McCoy laughed a little bit. He knew his mother would appreciate everything. "Well, mom, it's not a "she;" it's Spock. He's the First Officer, I wrote home about him when I first came onboard. He's gotten a whole lot less annoying and a lot more attractive. He's great: intelligent, sarcastic, good bedside manner, and damn tender when he wants to be. We, him, Jim, and I, have been great friends for the last couple of years. And as our friendship grew, so did the feelings I had for him, romantic feelings. As it turned out, he had similar feelings toward me. One day, he asked me to marry him. I said yes. Although, if he were here, he'd correct me. It's not a marriage, in the human sense. It's a bonding, a Vulcan marriage, with a marriage mental link as well. Either way, I want it, and he wants it. It's going to take place in three weeks, on Vulcan, in Shi'Kahr, the capital city. Ambassador Sarek, Spock's daddy, and also the Vulcan ambassador, is planning the whole thing. I want you guys to all come." 

      His mother's face tightened, a frown crossing her features. She was silent for a long moment, which seemed to last an eternity. Finally she spoke, her voice almost angry, in a tone McCoy had never heard from her before. "A Vulcan, Leonard?" She hissed, "A Vulcan, not only a Vulcan, but a male Vulcan. Have you no pride in the McCoy name at all? How could you possibly think of doing this? If your father were alive, he would be so disappointed. How could you?" Anger seethed through her words, "How could you? A real McCoy would never! You don't deserve the name "McCoy," Leonard," she spat. And then, she cut the connection.

      McCoy sank down as low as he could into the chair. He buried his head in his hands. His father would never have gotten so angry. His father would have given Spock a chance, would have seen how wonderful he was. 

      He felt nauseous. Never before had he seen such hatred in his mother's eyes. Hatred for Spock, hatred for his decision, hatred for their love.

      He thought to himself, and he knew that he had a serious decision he had to make. It was his family, or Spock, and he did not wish to lose either. 

      He needed to think. Spock, his future family, or his mother, his past family. He sighed again as he crawled atop his bed, losing himself in thought, as memories began to flow through his weary brain.

      Sunday picnics with his younger brother Mike, his father, and his mother. How happy they all were together, simply relaxing in the sun, talking, eating, enjoying the scents of the South, the sweetened tea and meats. 

      Sometime last month, he had been working 37 hours nonstop. He was exhausted, mentally, physically, and had been in his office looking over files. A shadow descended upon his doorway and he looked up. Spock stood there holding a tray of his favorite foods. He set it down and pulled up a chair, making it clear that if he didn't eat of his own volition, the stubborn Vulcan would feed his meal to him.

      His parents at his medical school graduation, Mike had been off at University and hadn't been able to make it. His father's eyes smiling at him, perhaps the only eyes bluer than his own, his mother telling him how proud she was, they both were, of his achievements. Telling him what a wonderful doctor he would be. 

      Last year, at the Starfleet Awards Banquet, when he had won the Medical Officer of the Year title. Himself blushing and modest, not wanting the praise of the room, finding it superficial. He had gone out into the corridor to hide. Soft footfall behind him, a strong hand taking his wrist up gently. Dark sable eyes peering into his, a deep voice whispering, telling him what a wonderful doctor he was, how proud he was to know him.

      His father, on his deathbed, urging McCoy to pull the plug to give him peace. McCoy the younger refused, multiple times, unable to take life. The pleading eyes of his father, tearing, whispering "Leonard, son, I love you, I'll think no less of you whatever you do." His own action moments later.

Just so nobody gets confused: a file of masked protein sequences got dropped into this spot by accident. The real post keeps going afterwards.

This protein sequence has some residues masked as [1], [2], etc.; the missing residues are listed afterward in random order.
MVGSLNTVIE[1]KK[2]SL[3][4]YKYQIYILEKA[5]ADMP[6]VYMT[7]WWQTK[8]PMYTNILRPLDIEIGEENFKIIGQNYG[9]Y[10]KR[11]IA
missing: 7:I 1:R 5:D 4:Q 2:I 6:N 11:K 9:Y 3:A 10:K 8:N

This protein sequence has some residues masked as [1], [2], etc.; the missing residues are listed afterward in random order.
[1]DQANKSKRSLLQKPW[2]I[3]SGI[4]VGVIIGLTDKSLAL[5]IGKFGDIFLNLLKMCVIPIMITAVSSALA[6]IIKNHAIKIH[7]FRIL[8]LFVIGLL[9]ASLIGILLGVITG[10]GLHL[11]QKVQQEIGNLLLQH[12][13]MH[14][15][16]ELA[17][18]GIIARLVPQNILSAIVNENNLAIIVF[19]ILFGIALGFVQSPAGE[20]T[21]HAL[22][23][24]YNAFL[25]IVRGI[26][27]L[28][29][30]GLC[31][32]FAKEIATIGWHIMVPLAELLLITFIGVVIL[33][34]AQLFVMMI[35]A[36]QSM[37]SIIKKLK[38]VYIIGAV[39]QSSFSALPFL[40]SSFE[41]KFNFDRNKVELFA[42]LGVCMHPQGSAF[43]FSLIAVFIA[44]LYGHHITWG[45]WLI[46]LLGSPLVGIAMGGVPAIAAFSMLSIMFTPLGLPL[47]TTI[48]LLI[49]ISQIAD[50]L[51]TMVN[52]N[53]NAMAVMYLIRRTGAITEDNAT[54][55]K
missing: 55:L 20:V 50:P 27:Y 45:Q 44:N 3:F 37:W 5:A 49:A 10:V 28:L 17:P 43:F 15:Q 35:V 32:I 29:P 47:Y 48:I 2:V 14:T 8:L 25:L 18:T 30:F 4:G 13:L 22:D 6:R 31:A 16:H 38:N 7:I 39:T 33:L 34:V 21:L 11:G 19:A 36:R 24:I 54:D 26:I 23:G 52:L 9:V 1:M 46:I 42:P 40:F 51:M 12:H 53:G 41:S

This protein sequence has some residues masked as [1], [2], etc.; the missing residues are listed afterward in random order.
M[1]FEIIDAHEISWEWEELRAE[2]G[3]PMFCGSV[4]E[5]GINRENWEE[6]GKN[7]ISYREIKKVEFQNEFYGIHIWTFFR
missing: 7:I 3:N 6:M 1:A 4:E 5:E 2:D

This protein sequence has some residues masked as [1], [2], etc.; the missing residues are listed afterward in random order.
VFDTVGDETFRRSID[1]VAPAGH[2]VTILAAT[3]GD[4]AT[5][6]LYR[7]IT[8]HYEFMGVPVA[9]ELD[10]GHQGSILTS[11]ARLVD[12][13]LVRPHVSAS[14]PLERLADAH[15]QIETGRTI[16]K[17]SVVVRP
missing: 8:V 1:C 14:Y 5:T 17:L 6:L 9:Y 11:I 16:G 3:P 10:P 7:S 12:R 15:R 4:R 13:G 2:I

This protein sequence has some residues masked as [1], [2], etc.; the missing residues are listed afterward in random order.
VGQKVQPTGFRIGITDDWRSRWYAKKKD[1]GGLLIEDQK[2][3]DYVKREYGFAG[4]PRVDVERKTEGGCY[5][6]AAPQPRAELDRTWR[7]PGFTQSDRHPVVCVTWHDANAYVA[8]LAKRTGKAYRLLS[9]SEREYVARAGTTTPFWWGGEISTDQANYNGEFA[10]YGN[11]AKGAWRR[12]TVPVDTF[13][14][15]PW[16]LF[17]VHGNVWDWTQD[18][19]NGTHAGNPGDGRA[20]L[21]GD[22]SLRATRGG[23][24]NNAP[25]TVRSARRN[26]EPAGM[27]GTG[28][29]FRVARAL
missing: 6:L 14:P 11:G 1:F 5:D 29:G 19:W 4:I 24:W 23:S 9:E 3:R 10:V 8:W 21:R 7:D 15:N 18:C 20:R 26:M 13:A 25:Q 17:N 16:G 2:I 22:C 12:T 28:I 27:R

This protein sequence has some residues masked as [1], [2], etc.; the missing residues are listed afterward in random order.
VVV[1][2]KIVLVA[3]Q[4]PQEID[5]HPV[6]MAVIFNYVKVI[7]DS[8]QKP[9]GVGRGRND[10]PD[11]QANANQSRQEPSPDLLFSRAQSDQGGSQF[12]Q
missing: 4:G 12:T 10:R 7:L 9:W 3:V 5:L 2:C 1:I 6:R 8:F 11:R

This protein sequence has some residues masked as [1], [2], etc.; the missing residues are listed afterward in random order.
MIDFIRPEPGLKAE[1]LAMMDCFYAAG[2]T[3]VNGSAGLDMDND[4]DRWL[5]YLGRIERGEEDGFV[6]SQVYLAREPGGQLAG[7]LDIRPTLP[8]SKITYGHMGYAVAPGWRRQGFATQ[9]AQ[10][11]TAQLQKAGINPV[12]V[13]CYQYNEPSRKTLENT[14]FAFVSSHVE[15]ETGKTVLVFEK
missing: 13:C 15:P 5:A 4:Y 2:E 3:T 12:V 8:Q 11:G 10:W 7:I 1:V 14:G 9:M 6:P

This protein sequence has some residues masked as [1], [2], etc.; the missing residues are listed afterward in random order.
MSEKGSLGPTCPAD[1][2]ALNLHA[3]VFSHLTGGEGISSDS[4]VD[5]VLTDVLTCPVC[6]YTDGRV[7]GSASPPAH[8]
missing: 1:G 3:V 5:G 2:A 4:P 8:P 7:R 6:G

The day before he entered into his relationship with Spock, lying on the floor, his head dizzy. The instrument, it was gone. Spock kneeled over him, looking into his eyes, concern in the sable orbs. A soft voice as he whispered, "Leonard McCoy, should you choose to stay here for your last year of life, I will understand. And knowing that you very well may choose that, I still say this with the meaning of my being 'I love you.'"

      The memories flowed through his brain as he drifted off into a much-needed sleep. 

      He awoke to the sound of boot patter on the floor. His hand moved to his eyes, wiping the blurriness of sleep away. "Who?" he asked softly.

      Spock walked quietly to the bed, moving to sit on the edge, careful to not take up any of McCoy's area. "I did not mean to disturb your rest, Leonard." 

      McCoy shook his head. "No, you didn't, and I'm glad I'm up. I need to get something puzzled out, and it's driving me up the wall."

      Spock, never resisting a chance to play their game, replied "But you are on the bed." 

      McCoy sighed, not even giving his typical 'you green-blooded hobgoblin. You know damn well what I mean.'

      Spock sensed this, and reached out to lay a hand on McCoy's arm. "Leonard, something it troubling you. What is it?" 

      McCoy sighed again, not wanting to delve into details. Not wanting to hurt Spock before the final decision was made.

      But the brown eyes implored him to speak, and despite himself, he found the story spill out. 

      Spock was silent for many moments afterwards. McCoy, not sure if he was hurt or angry, said nothing as well.

      Finally, Spock took in a deep breath. He gaze McCoy's arm a very human squeeze with his hand, as he said softly, "Leonard, although I do not agree with your mother's tactics, I respect her opinion. And I can understand how your roots could be deemed more important. On Vulcan, one is bound by skan, the family, and this bond overrides even the loyalty to one's bondmate." 

      McCoy looked up, curious.

      The Vulcan continued. "And being Vulcan, the dilemma you face is not new to me. The choice is yours, Leonard, and I respect your thought processes that your decision will be the correct one. And I want you to know, that I will think no less of you whatever you decide to do." 

      Those words...that look...McCoy closed his eyes and made his choice.


      Three weeks later, Spock and McCoy stood on the red sands of Vulcan, staring into each other's eyes, feeling for the first time their bonding link. As Spock reached two fingers towards McCoy's, he sent a tentative thought to him. //Leonard, do you regret your decision?// 

      A smile crossed McCoy's lips as he returned the intimate touch. //No, Spock, I don't. For you see, blood is much thicker than water, but sometimes, even it's not thick enough.//

      Over the link, Spock sent his comprehension, as they two walked back from the porch of Sarek's home, intent on finishing up the party with McCoy's new family. 

      And somewhere on Terra, a blue-eyed Southern Belle, aged in mind, not in beauty, placed a family photograph faced down, with a disappointed shake of her head and a whispered, "Leonard..."